Anticlus

Summary

In Greek mythology, Anticlus (Ancient Greek: Ἄντικλος Antiklos), son of Ortyx, was one of the Greek warriors who hid inside the Trojan Horse during the siege of Troy.[1]

Mythology

When the wooden horse was taken within the city, Helen, suspecting a trick by the Greeks, circled the horse imitating the voices of the warriors' wives and sweethearts and calling their names. Anticlus was the only one to not resist and attempt to answer as he heard her talking in the voice of his wife Laodamia, but just as he was on the point of calling out in response, Odysseus shut his mouth with his hands to prevent him from answering, and thus saved his companions.[2][3] Some say he held Anticlus so tight that he strangled him.[4]

Legacy

The asteroid 7214 Anticlus is named for the mythological figure.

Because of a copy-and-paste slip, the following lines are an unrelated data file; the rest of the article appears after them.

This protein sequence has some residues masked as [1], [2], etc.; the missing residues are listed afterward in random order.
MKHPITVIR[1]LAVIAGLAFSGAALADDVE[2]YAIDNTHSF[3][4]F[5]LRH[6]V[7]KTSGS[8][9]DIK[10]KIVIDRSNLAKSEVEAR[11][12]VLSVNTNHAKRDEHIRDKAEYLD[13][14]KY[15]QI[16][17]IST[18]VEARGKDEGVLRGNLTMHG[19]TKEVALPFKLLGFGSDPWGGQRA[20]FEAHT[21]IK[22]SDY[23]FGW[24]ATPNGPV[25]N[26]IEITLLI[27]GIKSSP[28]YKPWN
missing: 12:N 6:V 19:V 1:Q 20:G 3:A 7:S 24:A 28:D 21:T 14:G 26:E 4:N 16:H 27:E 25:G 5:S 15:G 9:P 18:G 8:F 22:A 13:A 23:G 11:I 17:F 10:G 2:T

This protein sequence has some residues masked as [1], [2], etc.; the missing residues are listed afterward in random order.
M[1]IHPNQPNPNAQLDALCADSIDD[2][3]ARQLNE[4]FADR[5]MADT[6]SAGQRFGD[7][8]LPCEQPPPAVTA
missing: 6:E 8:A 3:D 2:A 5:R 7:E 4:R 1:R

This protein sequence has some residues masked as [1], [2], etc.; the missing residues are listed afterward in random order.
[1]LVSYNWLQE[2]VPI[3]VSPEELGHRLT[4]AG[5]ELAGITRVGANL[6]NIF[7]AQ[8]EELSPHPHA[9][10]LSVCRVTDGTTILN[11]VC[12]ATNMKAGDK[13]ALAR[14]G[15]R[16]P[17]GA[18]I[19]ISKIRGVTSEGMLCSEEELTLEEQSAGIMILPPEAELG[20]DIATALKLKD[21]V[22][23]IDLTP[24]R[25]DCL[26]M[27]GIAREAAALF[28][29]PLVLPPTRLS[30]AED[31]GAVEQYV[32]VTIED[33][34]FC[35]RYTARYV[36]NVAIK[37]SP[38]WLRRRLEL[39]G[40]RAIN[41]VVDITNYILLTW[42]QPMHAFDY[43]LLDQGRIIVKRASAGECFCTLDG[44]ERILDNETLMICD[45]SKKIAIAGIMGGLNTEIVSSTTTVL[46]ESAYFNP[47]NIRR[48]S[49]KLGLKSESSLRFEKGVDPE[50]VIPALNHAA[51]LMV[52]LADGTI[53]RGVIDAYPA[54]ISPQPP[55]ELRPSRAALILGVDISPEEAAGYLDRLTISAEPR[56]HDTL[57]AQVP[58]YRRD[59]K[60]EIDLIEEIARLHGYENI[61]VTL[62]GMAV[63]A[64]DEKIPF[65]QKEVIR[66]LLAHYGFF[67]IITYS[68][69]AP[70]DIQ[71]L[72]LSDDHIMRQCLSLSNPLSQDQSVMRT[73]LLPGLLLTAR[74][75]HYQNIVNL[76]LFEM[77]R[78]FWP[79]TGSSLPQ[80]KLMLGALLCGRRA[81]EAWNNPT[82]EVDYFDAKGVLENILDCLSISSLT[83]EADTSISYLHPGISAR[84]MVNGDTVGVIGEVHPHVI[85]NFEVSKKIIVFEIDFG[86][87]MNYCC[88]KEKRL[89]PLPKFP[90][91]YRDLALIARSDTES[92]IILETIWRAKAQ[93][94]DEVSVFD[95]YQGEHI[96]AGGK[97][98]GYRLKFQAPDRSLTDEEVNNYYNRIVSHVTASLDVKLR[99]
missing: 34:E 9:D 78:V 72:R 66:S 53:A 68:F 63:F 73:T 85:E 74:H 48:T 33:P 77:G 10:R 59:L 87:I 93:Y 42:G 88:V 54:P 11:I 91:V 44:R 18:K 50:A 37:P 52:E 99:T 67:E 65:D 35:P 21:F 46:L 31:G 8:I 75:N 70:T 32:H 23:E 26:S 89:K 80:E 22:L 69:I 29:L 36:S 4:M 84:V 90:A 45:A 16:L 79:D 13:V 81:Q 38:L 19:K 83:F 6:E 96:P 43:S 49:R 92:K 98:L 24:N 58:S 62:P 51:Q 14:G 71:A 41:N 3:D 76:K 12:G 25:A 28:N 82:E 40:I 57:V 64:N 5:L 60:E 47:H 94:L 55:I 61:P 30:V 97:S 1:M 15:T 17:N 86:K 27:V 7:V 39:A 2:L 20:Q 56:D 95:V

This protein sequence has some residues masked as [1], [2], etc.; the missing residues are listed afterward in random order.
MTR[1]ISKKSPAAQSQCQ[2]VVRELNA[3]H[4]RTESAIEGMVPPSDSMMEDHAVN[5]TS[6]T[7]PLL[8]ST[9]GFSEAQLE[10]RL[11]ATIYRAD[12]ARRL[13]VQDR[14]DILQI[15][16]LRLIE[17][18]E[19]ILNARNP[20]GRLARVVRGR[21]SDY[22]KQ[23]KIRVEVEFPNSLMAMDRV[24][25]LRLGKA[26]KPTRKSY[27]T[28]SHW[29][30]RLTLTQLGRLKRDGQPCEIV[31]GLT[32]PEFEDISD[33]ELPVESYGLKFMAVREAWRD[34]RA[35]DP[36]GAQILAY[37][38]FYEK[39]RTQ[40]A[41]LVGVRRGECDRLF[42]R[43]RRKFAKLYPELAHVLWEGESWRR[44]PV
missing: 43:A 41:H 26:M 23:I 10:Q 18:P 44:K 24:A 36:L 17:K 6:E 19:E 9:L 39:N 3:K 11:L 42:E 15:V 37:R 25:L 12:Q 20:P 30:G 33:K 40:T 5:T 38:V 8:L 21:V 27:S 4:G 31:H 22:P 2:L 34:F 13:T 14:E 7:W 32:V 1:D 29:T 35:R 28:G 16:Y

Notes

  1. ^ Tryphiodorus, The Taking of Ilios, 179
  2. ^ Homer, Odyssey 4. 274-289
  3. ^ Apollodorus, Epitome 5.19
  4. ^ Tryphiodorus, The Taking of Ilios 477–483

References

  • Apollodorus, The Library with an English Translation by Sir James George Frazer, F.B.A., F.R.S. in 2 Volumes, Cambridge, MA, Harvard University Press; London, William Heinemann Ltd. 1921. ISBN 0-674-99135-4. Online version at the Perseus Digital Library. Greek text available from the same website.
  • Homer, The Odyssey with an English Translation by A.T. Murray, PH.D. in two volumes. Cambridge, MA., Harvard University Press; London, William Heinemann, Ltd. 1919. ISBN 978-0674995611. Online version at the Perseus Digital Library. Greek text available from the same website.
  • Tryphiodorus, Capture of Troy translated by Mair, A. W. Loeb Classical Library Volume 219. London: William Heinemann Ltd, 1928. Online version at theoi.com
  • Tryphiodorus, Capture of Troy with an English Translation by A.W. Mair. London, William Heinemann, Ltd.; New York: G.P. Putnam's Sons. 1928. Greek text available at the Perseus Digital Library.